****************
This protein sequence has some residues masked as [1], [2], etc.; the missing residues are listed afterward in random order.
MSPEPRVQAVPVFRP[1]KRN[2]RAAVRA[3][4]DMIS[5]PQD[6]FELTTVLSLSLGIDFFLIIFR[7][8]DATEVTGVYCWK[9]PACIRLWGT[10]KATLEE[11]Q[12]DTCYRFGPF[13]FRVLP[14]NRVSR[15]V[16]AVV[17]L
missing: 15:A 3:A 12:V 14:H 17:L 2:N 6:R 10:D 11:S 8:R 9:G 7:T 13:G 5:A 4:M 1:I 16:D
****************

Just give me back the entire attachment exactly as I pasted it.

This protein sequence has some residues masked as [1], [2], etc.; the missing residues are listed afterward in random order.
MSPEPRVQAVPVFRP[1]KRN[2]RAAVRA[3][4]DMIS[5]PQD[6]FELTTVLSLSLGIDFFLIIFR[7][8]DATEVTGVYCWK[9]PACIRLWGT[10]KATLEE[11]Q[12]DTCYRFGPF[13]FRVLP[14]NRVSR[15]V[16]AVV[17]L
missing: 15:A 3:A 12:V 14:H 17:L 2:N 6:R 10:D 11:S 8:R 9:G 7:T 13:G 5:A 4:M 1:I 16:D